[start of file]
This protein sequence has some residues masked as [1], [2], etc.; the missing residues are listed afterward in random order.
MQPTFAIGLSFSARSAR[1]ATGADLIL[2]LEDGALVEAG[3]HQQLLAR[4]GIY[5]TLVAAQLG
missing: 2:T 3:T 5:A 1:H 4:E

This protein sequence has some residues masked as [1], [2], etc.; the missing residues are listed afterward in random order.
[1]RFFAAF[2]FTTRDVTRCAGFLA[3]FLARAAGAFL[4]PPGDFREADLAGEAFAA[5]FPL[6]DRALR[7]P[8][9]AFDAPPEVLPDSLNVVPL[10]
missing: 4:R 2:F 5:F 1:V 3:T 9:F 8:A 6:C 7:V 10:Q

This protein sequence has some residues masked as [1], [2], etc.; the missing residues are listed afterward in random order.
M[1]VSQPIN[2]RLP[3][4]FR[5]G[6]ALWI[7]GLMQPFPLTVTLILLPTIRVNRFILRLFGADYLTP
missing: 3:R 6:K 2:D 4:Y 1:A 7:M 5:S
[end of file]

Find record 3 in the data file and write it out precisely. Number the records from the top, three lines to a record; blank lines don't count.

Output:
This protein sequence has some residues masked as [1], [2], etc.; the missing residues are listed afterward in random order.
M[1]VSQPIN[2]RLP[3][4]FR[5]G[6]ALWI[7]GLMQPFPLTVTLILLPTIRVNRFILRLFGADYLTP
missing: 3:R 6:K 2:D 4:Y 1:A 7:M 5:S